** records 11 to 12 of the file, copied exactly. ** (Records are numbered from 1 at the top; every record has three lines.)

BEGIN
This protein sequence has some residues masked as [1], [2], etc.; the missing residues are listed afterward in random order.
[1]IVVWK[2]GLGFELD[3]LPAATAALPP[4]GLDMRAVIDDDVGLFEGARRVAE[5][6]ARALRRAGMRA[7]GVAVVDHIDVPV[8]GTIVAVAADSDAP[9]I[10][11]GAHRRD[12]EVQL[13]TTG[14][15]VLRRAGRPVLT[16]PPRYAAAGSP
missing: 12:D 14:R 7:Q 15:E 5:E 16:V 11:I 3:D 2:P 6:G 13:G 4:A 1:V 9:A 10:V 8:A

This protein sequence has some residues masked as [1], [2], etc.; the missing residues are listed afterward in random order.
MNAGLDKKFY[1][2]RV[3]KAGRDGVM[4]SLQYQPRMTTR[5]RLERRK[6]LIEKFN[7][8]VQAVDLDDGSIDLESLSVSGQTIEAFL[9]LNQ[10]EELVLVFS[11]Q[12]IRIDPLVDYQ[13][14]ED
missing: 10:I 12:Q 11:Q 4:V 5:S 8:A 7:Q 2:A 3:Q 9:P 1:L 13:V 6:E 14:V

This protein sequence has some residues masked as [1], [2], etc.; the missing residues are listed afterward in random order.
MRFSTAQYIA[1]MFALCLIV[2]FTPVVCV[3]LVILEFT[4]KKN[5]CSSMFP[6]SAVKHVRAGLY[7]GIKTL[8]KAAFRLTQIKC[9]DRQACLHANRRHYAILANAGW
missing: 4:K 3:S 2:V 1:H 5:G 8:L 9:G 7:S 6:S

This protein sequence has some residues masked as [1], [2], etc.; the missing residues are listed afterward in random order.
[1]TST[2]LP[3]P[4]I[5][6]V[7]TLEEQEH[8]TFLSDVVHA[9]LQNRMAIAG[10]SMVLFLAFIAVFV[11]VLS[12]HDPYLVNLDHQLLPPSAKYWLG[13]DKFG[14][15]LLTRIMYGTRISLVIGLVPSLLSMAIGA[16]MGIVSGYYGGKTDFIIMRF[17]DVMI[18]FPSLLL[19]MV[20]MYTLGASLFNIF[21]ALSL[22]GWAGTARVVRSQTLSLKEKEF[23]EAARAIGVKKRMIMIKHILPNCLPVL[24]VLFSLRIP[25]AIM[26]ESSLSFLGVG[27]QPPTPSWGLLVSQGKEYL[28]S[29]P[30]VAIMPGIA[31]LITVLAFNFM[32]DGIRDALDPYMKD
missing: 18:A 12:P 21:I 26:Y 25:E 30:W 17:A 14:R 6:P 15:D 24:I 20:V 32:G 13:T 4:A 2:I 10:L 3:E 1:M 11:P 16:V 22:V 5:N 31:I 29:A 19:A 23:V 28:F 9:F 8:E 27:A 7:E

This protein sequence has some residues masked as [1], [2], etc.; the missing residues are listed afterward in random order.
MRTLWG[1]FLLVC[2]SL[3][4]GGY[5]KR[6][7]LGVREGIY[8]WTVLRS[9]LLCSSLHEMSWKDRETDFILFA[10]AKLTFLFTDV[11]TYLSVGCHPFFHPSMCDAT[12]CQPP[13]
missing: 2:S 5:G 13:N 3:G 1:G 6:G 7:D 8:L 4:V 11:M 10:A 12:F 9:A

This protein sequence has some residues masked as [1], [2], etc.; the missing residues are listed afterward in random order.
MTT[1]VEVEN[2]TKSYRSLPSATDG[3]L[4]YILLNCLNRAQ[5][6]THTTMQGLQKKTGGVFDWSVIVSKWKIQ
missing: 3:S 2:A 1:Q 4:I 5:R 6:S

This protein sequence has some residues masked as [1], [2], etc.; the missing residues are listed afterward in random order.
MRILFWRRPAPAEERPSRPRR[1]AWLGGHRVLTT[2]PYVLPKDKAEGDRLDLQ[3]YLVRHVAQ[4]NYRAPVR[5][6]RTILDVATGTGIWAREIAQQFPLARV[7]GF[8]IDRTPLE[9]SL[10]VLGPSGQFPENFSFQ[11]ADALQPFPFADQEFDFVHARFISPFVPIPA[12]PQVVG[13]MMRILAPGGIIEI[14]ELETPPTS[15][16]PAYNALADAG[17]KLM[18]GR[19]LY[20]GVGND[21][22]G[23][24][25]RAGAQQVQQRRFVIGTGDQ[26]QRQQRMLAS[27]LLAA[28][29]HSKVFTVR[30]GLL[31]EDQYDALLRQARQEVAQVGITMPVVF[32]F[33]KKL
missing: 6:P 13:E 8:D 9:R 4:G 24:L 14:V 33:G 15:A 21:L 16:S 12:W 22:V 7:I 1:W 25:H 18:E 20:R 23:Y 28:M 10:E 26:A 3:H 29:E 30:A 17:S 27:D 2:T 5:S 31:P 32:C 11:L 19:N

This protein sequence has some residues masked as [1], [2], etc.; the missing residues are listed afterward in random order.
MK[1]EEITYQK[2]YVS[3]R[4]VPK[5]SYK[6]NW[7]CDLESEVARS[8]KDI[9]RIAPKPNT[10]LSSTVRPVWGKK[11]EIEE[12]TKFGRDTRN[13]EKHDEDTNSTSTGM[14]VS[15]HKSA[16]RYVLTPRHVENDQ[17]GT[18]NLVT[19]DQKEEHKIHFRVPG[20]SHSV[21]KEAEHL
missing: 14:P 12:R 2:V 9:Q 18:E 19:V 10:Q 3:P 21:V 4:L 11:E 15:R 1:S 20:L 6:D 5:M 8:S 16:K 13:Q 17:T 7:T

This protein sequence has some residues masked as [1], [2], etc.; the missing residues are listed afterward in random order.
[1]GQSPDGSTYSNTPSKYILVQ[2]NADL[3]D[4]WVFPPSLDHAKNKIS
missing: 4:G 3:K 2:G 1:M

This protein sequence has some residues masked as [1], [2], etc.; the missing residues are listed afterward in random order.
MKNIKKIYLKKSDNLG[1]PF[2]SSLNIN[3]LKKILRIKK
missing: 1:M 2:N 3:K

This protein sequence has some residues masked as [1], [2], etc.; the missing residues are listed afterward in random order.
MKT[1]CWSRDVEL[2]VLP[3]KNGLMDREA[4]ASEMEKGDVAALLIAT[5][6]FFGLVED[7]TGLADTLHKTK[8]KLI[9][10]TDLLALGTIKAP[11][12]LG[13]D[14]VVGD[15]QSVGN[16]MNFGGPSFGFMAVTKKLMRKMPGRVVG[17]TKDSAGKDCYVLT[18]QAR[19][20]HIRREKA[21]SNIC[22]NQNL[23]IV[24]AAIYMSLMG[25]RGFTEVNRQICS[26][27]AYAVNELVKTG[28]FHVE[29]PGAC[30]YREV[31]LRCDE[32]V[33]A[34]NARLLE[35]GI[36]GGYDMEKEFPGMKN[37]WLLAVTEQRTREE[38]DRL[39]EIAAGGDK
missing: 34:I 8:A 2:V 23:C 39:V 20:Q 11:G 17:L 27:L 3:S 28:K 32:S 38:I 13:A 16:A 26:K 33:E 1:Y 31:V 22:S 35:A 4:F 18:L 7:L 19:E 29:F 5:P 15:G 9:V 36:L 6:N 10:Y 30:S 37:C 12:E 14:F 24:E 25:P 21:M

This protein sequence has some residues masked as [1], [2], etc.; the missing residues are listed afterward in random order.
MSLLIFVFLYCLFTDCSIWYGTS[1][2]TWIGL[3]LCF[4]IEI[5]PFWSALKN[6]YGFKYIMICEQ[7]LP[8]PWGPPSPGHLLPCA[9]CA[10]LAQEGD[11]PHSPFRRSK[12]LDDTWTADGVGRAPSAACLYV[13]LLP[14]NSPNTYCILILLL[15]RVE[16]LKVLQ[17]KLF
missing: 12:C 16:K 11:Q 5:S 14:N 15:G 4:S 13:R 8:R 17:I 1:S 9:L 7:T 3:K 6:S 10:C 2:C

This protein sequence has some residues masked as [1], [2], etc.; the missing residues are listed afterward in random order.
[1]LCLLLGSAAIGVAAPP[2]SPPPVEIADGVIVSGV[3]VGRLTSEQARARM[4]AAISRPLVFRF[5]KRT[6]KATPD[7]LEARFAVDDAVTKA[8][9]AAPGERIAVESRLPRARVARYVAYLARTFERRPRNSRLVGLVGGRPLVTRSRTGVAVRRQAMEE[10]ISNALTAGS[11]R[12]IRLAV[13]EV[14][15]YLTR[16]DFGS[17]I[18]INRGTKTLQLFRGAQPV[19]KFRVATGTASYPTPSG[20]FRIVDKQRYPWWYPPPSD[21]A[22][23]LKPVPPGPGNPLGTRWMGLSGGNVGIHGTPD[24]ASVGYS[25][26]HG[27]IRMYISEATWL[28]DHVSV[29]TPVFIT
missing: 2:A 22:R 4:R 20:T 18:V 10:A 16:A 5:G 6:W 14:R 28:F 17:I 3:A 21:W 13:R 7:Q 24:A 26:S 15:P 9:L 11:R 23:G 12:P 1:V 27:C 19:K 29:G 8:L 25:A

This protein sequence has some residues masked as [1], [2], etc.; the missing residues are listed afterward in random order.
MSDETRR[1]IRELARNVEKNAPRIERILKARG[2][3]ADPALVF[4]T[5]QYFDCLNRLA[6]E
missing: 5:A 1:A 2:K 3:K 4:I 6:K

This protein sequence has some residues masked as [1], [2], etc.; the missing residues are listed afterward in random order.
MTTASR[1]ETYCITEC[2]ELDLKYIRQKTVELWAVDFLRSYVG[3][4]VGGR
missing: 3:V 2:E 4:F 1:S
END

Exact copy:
This protein sequence has some residues masked as [1], [2], etc.; the missing residues are listed afterward in random order.
MKT[1]CWSRDVEL[2]VLP[3]KNGLMDREA[4]ASEMEKGDVAALLIAT[5][6]FFGLVED[7]TGLADTLHKTK[8]KLI[9][10]TDLLALGTIKAP[11][12]LG[13]D[14]VVGD[15]QSVGN[16]MNFGGPSFGFMAVTKKLMRKMPGRVVG[17]TKDSAGKDCYVLT[18]QAR[19][20]HIRREKA[21]SNIC[22]NQNL[23]IV[24]AAIYMSLMG[25]RGFTEVNRQICS[26][27]AYAVNELVKTG[28]FHVE[29]PGAC[30]YREV[31]LRCDE[32]V[33]A[34]NARLLE[35]GI[36]GGYDMEKEFPGMKN[37]WLLAVTEQRTREE[38]DRL[39]EIAAGGDK
missing: 34:I 8:A 2:V 23:C 39:V 20:Q 11:G 17:L 27:L 3:S 28:K 32:S 38:I 13:A 16:A 26:K 33:E 1:Y 31:V 22:S 35:A 4:F 18:L 7:L 19:E 29:F 5:P 15:G 9:V 36:L 6:N 10:Y 30:S 37:C 12:E 14:F 24:E 25:P 21:M

This protein sequence has some residues masked as [1], [2], etc.; the missing residues are listed afterward in random order.
MSLLIFVFLYCLFTDCSIWYGTS[1][2]TWIGL[3]LCF[4]IEI[5]PFWSALKN[6]YGFKYIMICEQ[7]LP[8]PWGPPSPGHLLPCA[9]CA[10]LAQEGD[11]PHSPFRRSK[12]LDDTWTADGVGRAPSAACLYV[13]LLP[14]NSPNTYCILILLL[15]RVE[16]LKVLQ[17]KLF
missing: 12:C 16:K 11:Q 5:S 14:N 15:G 4:S 13:R 8:R 17:I 1:S 9:L 7:T 3:K 6:S 10:C 2:C